Applying for a new (or first) job can be time consuming. The application process, especially for graduate programs, involves several steps: customizing your application, psychometric tests, interviews, and participating in a day or more assessments online or in person.
The process may also involve an in-depth examination of your digital footprints. Behind the scenes, up to 80% of employers and recruiters use social media content as part of their assessment of candidate suitability. Being open online about health issues, addiction issues, or pregnancy can negatively affect an applicant’s chances of success when: Applyas well as a profile showing polarized views, irregular lifestyle choices, or excessive partying.
Employees may face disciplinary action or termination for their behavior on social networking sites, even when posting outside working hours. Accidental leakage of sensitive information online, such as trade secrets, intellectual property, and personal information of other employees, can security risk for organizations, and lead to loss of competitive advantage, reputation and customer trust.
A vivid illustration of such security risks comes from images posted by two naval personnel on the OnlyFans website for sharing pornography about their intimate activities on a secure UK nuclear submarine base, resulting in disciplinary action.
Our team explored how employees’ digital footprints can harm them and their employers. During extensive interviews with 26 people, we found that many struggle to fully remember and conceptualize their digital footprints, or to imagine how others might string them together and draw unforeseen conclusions.
This matters to young adults entering the workforce, who typically have extensive digital footprints across multiple platforms dating back many years. These footprints may reflect outdated versions of the person, perhaps identities and opinions that have been “tailor-tried” as they mature and figure out who they are.
Young people have told us about the peer pressure they face to comment on hot topics, such as Black Lives Matter and #MeToo, without necessarily feeling like they want to express their views in public. Others say they regret opinions expressed about politics, race, and sexuality—opinions that seemed acceptable as a teenager, but don’t read well in the eyes of adults.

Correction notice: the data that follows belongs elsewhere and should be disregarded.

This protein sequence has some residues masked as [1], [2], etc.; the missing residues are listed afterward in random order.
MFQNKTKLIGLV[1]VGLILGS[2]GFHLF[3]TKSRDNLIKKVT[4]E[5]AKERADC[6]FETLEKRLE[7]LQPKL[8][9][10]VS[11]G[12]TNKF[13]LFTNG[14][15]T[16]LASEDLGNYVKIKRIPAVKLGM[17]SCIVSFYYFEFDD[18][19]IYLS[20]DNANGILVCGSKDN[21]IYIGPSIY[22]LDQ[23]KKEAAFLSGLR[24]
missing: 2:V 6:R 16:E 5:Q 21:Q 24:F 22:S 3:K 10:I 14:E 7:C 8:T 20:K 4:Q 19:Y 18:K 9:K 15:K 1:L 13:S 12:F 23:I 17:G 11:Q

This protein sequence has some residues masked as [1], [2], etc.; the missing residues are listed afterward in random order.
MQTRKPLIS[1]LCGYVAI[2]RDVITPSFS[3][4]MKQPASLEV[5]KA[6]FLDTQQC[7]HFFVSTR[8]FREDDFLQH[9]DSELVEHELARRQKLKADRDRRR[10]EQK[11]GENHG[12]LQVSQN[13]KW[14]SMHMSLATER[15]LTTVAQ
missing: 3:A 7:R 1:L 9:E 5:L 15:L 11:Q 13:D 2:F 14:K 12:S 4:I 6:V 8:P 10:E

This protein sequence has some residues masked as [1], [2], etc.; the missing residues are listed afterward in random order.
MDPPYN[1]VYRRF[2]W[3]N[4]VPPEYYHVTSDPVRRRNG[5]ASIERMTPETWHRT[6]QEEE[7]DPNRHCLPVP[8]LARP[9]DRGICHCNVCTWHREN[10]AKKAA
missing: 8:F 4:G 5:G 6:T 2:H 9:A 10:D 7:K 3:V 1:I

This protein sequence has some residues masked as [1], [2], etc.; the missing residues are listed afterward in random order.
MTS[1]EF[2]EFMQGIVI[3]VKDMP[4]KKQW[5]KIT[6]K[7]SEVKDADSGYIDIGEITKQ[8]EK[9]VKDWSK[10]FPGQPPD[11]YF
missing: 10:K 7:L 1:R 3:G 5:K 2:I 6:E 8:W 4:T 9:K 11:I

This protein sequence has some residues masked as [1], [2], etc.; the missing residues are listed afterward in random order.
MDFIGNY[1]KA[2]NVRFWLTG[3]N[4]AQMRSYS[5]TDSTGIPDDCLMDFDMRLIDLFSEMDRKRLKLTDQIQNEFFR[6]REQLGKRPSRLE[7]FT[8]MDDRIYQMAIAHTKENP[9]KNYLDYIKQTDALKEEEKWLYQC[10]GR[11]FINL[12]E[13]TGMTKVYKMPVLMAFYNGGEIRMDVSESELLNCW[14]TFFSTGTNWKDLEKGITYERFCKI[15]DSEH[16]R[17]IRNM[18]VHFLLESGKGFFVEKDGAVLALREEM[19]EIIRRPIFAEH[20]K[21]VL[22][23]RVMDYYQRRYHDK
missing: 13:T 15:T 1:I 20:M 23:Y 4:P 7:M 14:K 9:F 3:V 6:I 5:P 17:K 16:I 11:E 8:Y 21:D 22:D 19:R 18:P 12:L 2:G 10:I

The persistence of this online content can affect young adults in ways unfamiliar with their parents, whose dark pasts are likely mapped to under-bed photo albums.
Cleaning one’s digital footprint coherently is a task that people often find overwhelming. She difficulty remembering what they have posted on multiple channels for many years and avoid cleaning up, reassuring themselves that they are boring and not worthy of the interest of others.
Some take general actions, such as deleting some or all of their social media accounts. Yet removal is a luxury. Some of the young adults we interviewed felt compelled to be visible online through social media accounts while looking for work — especially for white-collar jobs — so that potential employers could check them out.
Online visibility provides legitimacy. It gives an identity to the world – who we are, who we interact with, our activities and opinions. Granted, that identity may be a sanitized version of the real person, carefully constructed with an online audience in mind, but so is a resume.
There can be ongoing tensions for job seekers between feeling the need to be visible online while protecting their own safety. One of our interviewees, whose family had applied for asylum in the UK, emphasized how asylum seekers could feel torn:
I’ve met . . . people who were. . . run for their lives. Any information they put digitally online would be instantly searched, so they stayed away from any kind of digital, social media. . . . But then they are also confronted with the contrast that they have to release something in order to make progress. . . to show yourself, or else people won’t think you’re legit.
Likewise, survivors of domestic violence may want to keep themselves inconspicuous to avoid being found by their abusers.
Tidying up is a painful but necessary aspect of entering the world of work. Google itself. Ask a friend of a friend to look you up online and see what they find. If possible, remove content that puts you in a bad light. If you are mentioned in content posted by others, ask them to remove it. Untag yourself.
If all else fails, disconnect from online connections that have tagged you at your worst so the content isn’t associated with you.
If there’s too much content that could harm your job prospects, tighten up your privacy settings so potential employers can’t see it. If the membership of a specific social media site is linked to a past that you no longer correspond with, such as an OnlyFans account, then untie yourself and delete your account for good measure.
This article is part of Quarter Life, a series on issues affecting our twenties and thirties. From the challenges of starting a career and taking care of our mental health, to the excitement of starting a family, adopting a pet or just making friends as adults. The articles in this series examine the questions and provide answers as we navigate this turbulent period of our lives.